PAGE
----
Benign Bigotry by Kristin J. Anderson
The Psychology of Subtle Prejudice

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While overt prejudice is now much less prevalent than in decades past, subtle prejudice - prejudice that is inconspicuous, indirect, and often unconscious - continues to pervade our society. Laws do not protect against subtle prejudice and, because of its covert nature, it is difficult to observe and frequently goes undetected by both perpetrator and victim. Benign Bigotry uses a fresh format to examine subtle prejudice by addressing six commonly held cultural myths based on assumptions that appear harmless but actually foster discrimination: 'those people all look alike'; 'they must be guilty of something'; 'feminists are man-haters'; 'gays flaunt their sexuality'; 'I'm not a racist, I'm color-blind' and 'affirmative action is reverse racism'. Kristin J. Anderson skillfully relates each of these myths to real world events, emphasizes how errors in individual thinking can affect society at large, and suggests strategies for reducing prejudice in daily life.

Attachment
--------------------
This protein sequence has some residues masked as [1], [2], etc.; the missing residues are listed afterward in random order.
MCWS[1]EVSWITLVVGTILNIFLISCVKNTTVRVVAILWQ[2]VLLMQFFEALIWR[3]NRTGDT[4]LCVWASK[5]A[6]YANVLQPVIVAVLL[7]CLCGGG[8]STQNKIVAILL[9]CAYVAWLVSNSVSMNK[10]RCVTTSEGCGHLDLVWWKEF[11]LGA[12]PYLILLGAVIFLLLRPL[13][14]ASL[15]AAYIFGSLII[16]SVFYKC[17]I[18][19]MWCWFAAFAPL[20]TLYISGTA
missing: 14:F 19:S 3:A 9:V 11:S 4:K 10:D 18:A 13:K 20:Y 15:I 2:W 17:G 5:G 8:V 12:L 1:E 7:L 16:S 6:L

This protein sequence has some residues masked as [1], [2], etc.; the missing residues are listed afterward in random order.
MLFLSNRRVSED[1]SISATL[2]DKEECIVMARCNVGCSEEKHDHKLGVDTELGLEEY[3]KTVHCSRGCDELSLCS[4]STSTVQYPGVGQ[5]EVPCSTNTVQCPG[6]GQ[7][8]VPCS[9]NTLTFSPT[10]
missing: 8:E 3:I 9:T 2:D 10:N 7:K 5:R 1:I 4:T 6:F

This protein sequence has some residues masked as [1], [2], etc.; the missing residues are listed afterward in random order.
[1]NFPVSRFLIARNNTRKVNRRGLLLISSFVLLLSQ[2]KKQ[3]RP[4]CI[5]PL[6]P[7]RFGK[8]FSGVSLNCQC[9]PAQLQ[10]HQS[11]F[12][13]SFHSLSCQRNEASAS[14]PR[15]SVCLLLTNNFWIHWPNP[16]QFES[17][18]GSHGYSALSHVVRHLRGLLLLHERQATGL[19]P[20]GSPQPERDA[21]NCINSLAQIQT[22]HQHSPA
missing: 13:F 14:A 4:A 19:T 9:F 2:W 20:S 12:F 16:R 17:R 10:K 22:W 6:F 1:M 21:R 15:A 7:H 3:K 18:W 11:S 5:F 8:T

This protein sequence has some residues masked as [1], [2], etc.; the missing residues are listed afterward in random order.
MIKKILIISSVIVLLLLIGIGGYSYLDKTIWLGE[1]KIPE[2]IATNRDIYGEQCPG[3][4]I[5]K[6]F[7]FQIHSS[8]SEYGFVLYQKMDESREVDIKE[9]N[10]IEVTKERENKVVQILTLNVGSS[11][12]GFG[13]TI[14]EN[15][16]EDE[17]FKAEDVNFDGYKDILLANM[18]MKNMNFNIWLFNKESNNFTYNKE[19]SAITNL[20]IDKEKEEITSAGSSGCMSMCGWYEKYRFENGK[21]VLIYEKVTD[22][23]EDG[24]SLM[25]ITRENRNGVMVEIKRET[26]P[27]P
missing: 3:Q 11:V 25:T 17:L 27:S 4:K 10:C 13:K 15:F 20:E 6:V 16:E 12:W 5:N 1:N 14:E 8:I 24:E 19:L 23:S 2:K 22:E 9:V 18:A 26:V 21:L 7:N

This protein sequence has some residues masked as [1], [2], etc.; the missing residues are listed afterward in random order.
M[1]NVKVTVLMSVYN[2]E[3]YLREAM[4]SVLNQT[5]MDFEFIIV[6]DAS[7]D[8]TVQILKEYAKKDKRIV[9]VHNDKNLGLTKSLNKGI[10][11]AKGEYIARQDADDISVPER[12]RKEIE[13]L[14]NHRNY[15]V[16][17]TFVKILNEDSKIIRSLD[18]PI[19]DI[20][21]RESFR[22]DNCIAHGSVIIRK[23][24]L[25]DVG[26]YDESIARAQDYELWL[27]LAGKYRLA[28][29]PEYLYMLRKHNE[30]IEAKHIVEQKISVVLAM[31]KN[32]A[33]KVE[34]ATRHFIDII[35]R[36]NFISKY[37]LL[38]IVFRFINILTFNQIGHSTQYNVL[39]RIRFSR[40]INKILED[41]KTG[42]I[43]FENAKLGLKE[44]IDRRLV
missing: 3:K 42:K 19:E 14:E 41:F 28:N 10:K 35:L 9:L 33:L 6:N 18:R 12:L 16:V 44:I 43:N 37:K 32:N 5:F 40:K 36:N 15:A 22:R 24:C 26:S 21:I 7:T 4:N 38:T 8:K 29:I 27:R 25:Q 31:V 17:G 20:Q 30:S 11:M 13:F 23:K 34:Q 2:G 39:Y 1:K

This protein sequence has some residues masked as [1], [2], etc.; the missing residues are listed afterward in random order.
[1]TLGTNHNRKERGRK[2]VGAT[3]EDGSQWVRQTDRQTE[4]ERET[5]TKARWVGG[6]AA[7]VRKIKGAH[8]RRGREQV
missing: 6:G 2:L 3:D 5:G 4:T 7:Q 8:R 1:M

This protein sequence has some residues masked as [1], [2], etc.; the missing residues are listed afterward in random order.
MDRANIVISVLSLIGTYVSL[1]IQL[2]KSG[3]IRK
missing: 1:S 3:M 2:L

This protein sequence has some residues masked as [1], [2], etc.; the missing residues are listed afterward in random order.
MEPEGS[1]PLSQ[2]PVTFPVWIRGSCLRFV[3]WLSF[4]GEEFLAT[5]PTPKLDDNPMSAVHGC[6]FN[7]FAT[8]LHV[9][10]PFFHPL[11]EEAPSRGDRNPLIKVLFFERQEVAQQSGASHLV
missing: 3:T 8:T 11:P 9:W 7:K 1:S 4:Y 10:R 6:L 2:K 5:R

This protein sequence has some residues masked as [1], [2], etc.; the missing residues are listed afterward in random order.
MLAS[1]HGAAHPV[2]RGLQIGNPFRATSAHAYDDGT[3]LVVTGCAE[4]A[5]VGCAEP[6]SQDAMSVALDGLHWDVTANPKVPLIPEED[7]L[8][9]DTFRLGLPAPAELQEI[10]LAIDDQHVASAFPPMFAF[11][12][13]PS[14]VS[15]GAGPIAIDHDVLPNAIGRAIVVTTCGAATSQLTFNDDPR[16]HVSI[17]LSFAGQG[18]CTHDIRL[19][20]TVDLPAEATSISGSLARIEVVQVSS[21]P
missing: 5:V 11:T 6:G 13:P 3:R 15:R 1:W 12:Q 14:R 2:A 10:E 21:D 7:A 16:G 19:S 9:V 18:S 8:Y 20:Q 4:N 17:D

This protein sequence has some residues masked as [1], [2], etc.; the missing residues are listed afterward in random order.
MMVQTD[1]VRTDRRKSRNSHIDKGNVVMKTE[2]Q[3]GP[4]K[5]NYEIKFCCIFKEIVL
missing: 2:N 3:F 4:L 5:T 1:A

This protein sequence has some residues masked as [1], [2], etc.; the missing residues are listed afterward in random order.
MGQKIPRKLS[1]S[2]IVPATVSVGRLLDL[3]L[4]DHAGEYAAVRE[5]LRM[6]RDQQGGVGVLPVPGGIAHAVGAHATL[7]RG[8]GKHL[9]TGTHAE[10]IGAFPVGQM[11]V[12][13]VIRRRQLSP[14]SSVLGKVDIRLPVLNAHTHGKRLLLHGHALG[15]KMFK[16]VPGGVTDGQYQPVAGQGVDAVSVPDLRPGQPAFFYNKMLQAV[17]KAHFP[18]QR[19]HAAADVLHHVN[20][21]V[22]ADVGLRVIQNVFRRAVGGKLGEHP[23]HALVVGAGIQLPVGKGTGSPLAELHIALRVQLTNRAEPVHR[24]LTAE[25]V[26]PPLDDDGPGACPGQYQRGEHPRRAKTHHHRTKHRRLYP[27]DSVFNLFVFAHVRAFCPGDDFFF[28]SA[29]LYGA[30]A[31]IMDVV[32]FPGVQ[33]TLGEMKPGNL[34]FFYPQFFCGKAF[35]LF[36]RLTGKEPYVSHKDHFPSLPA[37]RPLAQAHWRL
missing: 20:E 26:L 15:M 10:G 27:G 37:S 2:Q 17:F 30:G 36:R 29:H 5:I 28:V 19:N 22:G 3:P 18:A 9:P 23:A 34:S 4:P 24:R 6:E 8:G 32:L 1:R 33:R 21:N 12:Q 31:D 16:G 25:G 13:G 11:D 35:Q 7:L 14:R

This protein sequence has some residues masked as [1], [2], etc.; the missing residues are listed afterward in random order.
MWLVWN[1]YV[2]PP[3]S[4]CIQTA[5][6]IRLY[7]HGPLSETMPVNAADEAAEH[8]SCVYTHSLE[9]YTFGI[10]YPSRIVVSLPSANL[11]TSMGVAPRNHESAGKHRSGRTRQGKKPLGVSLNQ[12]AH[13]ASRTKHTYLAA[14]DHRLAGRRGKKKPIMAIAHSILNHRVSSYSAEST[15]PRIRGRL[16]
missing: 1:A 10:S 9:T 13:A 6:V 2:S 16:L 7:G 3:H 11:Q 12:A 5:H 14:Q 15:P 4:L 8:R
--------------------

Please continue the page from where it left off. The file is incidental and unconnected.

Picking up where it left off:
About Kristin J. Anderson

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Kristin J. Anderson is Associate Professor of Psychology in the Social Science Department at the University of Houston-Downtown.
Published December 10, 2009 by Cambridge University Press. 365 pages
Genres: Health, Fitness & Dieting, Parenting & Relationships, Professional & Technical. Non-fiction

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